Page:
February 1, 2000
AL East Notebook
Winter ball seasons have come to a close, and there are a number of players in the AL East who have played well enough to improve their chances of tripling their per diem in 2000.
It's possible that the winter-league story with the highest profile is that of Morgan Burkhart. Burkhart is a 28-year-old with exactly one skill: he can crush baseballs. After four years ripping up the Frontier League, the Red Sox finally signed him for the 1999 season, and he posted a .286 EqA at Sarasota before cooling off at Trenton. He's short and stocky--think of a switch-hitting Matt Stairs--and limited to first base or DH defensively.
Burkhart hit .315/.461/.591 for Navajoa in the Mexican League after the season, and may have forced his way into Boston's first base/DH mix. Remember, Dan Duquette has shown a willingness to seek out and play reclamation projects, and has struck gold with Troy O'Leary, Reggie Jefferson and most recently, Brian Daubach. There's not a whole lot of difference between Brian Daubach one year ago and Burkhart right now.
The Blue Jays' best pitching prospect may have sped up his arrival by pitching in Venezuela. John Sneed, a right-hander who pitched primarily for Dunedin in the Florida State League in 1999, posted a 2.37 ERA for Lara in the Venezuelan League, striking out just over eight batters per nine innings. Sneed isn't going to make the Jays out of spring training; his performance should shorten his stay at Double-A, however, and line him up for a September callup.
No listing of the biggest winter-ball stories would be complete without a mention of Yankee prospect D'Angelo Jimenez. Jimenez, who was expected to be the Yankees' fourth infielder this year and who we regard as one of the top 15 prospects in baseball, suffered a broken neck in a car accident last week. He is now expected to miss most, if not all, of the 2000 season, and it's an open question how the injury will affect his career beyond that. The best wishes of everyone at Baseball Prospectus go out to Jimenez and his family for a speedy and full recovery.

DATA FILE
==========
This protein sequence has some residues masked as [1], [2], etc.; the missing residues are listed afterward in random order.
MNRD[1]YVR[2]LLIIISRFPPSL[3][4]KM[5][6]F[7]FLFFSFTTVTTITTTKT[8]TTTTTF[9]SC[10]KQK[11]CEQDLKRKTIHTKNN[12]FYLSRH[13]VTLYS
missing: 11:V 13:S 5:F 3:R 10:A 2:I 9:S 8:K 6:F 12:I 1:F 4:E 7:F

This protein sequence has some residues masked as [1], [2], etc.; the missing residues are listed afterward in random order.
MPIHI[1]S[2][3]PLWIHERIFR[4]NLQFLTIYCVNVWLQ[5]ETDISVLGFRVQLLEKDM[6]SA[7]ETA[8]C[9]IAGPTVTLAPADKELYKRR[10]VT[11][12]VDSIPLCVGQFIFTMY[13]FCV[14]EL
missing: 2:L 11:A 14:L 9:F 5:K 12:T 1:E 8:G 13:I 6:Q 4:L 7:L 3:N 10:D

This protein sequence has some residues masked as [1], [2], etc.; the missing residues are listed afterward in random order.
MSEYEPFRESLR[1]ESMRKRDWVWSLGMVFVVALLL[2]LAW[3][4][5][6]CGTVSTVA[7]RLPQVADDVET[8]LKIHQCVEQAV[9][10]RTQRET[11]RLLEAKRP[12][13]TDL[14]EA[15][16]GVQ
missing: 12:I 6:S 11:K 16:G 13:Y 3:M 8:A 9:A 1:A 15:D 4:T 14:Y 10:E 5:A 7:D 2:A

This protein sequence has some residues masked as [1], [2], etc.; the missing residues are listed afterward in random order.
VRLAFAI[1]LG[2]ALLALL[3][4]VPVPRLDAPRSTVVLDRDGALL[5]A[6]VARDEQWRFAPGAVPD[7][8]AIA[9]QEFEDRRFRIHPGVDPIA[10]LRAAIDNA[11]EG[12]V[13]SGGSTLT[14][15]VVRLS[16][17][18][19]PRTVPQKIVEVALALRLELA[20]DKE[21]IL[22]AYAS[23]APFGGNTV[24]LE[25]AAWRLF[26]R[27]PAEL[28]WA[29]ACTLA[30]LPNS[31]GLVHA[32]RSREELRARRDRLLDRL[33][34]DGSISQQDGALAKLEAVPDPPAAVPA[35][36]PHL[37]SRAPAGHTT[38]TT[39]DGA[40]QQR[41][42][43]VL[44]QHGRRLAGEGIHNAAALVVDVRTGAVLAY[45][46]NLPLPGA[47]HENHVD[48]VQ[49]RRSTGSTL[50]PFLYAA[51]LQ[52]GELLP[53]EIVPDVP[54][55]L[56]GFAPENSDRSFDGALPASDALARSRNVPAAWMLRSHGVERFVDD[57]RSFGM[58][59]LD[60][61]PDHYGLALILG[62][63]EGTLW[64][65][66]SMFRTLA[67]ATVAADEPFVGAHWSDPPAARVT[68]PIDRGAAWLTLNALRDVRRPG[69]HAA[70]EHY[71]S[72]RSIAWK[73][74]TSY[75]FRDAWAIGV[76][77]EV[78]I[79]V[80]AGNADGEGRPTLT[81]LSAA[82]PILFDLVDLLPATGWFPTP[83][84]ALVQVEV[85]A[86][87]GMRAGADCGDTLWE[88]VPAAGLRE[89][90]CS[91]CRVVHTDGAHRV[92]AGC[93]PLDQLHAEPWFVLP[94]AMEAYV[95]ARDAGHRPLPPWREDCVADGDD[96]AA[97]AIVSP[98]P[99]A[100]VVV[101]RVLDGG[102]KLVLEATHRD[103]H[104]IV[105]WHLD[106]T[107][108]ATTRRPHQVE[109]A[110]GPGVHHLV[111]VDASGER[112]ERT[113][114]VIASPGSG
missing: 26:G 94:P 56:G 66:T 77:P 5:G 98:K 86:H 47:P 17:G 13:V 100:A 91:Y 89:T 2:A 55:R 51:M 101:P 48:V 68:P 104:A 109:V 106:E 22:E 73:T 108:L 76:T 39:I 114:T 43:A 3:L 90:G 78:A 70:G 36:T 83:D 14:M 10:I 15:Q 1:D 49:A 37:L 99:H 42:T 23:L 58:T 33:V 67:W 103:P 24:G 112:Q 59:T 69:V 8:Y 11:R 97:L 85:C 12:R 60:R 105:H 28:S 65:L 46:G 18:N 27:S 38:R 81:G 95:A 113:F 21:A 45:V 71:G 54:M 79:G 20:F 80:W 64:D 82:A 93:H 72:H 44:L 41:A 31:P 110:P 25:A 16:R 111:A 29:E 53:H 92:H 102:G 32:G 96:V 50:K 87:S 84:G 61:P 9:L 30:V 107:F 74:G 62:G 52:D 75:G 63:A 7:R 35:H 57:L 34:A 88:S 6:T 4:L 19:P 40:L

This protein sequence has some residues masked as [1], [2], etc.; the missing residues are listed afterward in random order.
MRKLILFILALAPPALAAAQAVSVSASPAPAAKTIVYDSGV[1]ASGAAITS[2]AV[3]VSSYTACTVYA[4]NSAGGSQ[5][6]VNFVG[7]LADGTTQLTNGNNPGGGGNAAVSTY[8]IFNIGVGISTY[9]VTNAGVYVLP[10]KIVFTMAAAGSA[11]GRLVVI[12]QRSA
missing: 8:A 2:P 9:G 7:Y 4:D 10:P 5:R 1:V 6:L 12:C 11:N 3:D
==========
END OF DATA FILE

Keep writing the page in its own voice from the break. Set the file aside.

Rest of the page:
While the Devil Rays were pursuing the difficult goal of making themselves even older and slower, they were getting a surprising performance from someone young and fast. Center fielder Alex Sanchez went to Venezuela, coming off a .188 EqA season at Double-A Orlando. Nominally a high-average burner, he walked just 26 times in a full season in the Eastern League. Something may have clicked, however, as he nearly matched that total for Occidente, walking 25 times and posting a .413 OBP.
Sanchez isn't likely to make an impact in Tampa Bay in 2000. The Devil Rays have signed Gerald Williams and traded for Greg Vaughn, and they still have people like Quinton McCracken and Randy Winn around. Sanchez is also likely to hit a wall this year, as he's played nearly full-time since March of 1999. Still, he's at least given the D-Rays some indication that he can post an acceptable walk rate. Whether anyone in the organization cares is an open question.